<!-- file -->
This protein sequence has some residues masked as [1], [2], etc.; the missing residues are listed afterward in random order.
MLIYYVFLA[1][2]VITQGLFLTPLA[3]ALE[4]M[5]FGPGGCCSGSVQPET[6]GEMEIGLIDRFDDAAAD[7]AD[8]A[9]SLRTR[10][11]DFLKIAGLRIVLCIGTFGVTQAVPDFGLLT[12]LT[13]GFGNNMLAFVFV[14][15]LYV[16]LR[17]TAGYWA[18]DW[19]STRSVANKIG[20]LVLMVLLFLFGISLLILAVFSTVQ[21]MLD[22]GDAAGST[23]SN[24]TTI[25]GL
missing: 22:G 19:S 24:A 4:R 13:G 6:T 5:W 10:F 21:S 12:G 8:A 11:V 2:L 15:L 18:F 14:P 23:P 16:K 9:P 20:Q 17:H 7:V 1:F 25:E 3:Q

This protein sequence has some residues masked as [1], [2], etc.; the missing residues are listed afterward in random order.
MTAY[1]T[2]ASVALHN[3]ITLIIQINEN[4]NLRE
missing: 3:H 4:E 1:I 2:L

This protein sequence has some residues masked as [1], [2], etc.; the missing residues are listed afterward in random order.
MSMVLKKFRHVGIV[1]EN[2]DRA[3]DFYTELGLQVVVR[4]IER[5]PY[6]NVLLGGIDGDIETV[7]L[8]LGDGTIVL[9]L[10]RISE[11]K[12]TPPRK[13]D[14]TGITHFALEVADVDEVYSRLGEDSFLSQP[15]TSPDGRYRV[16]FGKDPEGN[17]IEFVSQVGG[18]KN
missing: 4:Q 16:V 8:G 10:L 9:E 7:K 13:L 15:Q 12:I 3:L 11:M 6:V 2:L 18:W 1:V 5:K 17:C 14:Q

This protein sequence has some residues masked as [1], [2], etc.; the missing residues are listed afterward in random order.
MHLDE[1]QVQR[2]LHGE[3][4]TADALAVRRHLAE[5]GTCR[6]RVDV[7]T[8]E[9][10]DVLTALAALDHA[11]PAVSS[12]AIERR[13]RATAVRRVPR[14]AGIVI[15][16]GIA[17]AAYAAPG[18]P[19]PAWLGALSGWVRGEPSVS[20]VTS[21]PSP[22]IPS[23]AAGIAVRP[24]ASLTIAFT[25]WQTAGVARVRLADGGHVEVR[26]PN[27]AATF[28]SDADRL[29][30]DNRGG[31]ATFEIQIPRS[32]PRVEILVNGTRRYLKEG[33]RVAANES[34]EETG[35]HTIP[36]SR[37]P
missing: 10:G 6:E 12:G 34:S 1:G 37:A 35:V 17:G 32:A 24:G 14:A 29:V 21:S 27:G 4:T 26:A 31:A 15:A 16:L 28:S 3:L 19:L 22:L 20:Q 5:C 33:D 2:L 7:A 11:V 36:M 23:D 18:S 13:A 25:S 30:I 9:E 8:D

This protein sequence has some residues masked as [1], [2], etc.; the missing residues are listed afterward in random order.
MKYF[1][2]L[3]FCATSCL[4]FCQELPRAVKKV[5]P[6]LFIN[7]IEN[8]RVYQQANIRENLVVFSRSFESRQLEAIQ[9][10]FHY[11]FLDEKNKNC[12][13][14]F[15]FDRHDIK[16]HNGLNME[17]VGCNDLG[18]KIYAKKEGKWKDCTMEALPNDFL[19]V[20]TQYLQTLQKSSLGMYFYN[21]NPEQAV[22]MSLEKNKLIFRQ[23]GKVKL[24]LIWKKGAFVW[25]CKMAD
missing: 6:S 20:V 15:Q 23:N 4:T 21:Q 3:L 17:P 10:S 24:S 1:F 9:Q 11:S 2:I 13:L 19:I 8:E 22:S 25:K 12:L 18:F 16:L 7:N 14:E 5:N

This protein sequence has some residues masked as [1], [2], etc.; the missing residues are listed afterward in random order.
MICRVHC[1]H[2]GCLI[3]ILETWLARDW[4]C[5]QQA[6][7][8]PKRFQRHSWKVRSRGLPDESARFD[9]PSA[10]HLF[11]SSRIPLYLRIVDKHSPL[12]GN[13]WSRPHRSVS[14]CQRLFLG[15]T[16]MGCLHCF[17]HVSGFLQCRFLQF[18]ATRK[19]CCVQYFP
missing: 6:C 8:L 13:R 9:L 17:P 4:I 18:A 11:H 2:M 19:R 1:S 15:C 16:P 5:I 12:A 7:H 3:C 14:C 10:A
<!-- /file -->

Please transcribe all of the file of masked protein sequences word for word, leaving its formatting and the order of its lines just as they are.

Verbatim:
This protein sequence has some residues masked as [1], [2], etc.; the missing residues are listed afterward in random order.
MLIYYVFLA[1][2]VITQGLFLTPLA[3]ALE[4]M[5]FGPGGCCSGSVQPET[6]GEMEIGLIDRFDDAAAD[7]AD[8]A[9]SLRTR[10][11]DFLKIAGLRIVLCIGTFGVTQAVPDFGLLT[12]LT[13]GFGNNMLAFVFV[14][15]LYV[16]LR[17]TAGYWA[18]DW[19]STRSVANKIG[20]LVLMVLLFLFGISLLILAVFSTVQ[21]MLD[22]GDAAGST[23]SN[24]TTI[25]GL
missing: 22:G 19:S 24:A 4:R 13:G 6:T 5:W 10:F 21:S 12:G 8:A 11:V 2:L 15:L 18:F 14:P 23:P 16:K 9:P 20:Q 17:H 7:V 1:F 25:E 3:Q

This protein sequence has some residues masked as [1], [2], etc.; the missing residues are listed afterward in random order.
MTAY[1]T[2]ASVALHN[3]ITLIIQINEN[4]NLRE
missing: 3:H 4:E 1:I 2:L

This protein sequence has some residues masked as [1], [2], etc.; the missing residues are listed afterward in random order.
MSMVLKKFRHVGIV[1]EN[2]DRA[3]DFYTELGLQVVVR[4]IER[5]PY[6]NVLLGGIDGDIETV[7]L[8]LGDGTIVL[9]L[10]RISE[11]K[12]TPPRK[13]D[14]TGITHFALEVADVDEVYSRLGEDSFLSQP[15]TSPDGRYRV[16]FGKDPEGN[17]IEFVSQVGG[18]KN
missing: 4:Q 16:V 8:G 10:L 9:E 7:K 13:L 15:Q 12:I 3:L 11:M 6:V 2:L 18:W 1:V 5:K 17:C 14:Q

This protein sequence has some residues masked as [1], [2], etc.; the missing residues are listed afterward in random order.
MHLDE[1]QVQR[2]LHGE[3][4]TADALAVRRHLAE[5]GTCR[6]RVDV[7]T[8]E[9][10]DVLTALAALDHA[11]PAVSS[12]AIERR[13]RATAVRRVPR[14]AGIVI[15][16]GIA[17]AAYAAPG[18]P[19]PAWLGALSGWVRGEPSVS[20]VTS[21]PSP[22]IPS[23]AAGIAVRP[24]ASLTIAFT[25]WQTAGVARVRLADGGHVEVR[26]PN[27]AATF[28]SDADRL[29][30]DNRGG[31]ATFEIQIPRS[32]PRVEILVNGTRRYLKEG[33]RVAANES[34]EETG[35]HTIP[36]SR[37]P
missing: 10:G 6:E 12:G 34:S 1:G 37:A 35:V 17:G 32:A 24:G 14:A 29:V 21:S 27:G 4:T 26:A 31:A 15:A 16:L 28:S 3:L 19:L 22:L 20:Q 5:C 33:D 2:L 7:A 11:V 36:M 23:D 18:S 13:A 25:S 30:I 9:E 8:D

This protein sequence has some residues masked as [1], [2], etc.; the missing residues are listed afterward in random order.
MKYF[1][2]L[3]FCATSCL[4]FCQELPRAVKKV[5]P[6]LFIN[7]IEN[8]RVYQQANIRENLVVFSRSFESRQLEAIQ[9][10]FHY[11]FLDEKNKNC[12][13][14]F[15]FDRHDIK[16]HNGLNME[17]VGCNDLG[18]KIYAKKEGKWKDCTMEALPNDFL[19]V[20]TQYLQTLQKSSLGMYFYN[21]NPEQAV[22]MSLEKNKLIFRQ[23]GKVKL[24]LIWKKGAFVW[25]CKMAD
missing: 6:S 20:V 15:Q 23:N 4:T 21:Q 3:L 17:P 10:S 24:S 1:F 9:Q 11:S 2:I 13:L 19:I 8:E 22:S 25:K 12:L 18:F 16:L 7:N 14:E 5:N

This protein sequence has some residues masked as [1], [2], etc.; the missing residues are listed afterward in random order.
MICRVHC[1]H[2]GCLI[3]ILETWLARDW[4]C[5]QQA[6][7][8]PKRFQRHSWKVRSRGLPDESARFD[9]PSA[10]HLF[11]SSRIPLYLRIVDKHSPL[12]GN[13]WSRPHRSVS[14]CQRLFLG[15]T[16]MGCLHCF[17]HVSGFLQCRFLQF[18]ATRK[19]CCVQYFP
missing: 6:C 8:L 13:R 9:L 17:P 4:I 18:A 11:H 2:M 19:R 1:S 15:C 16:P 5:I 12:A 7:H 3:C 14:C 10:A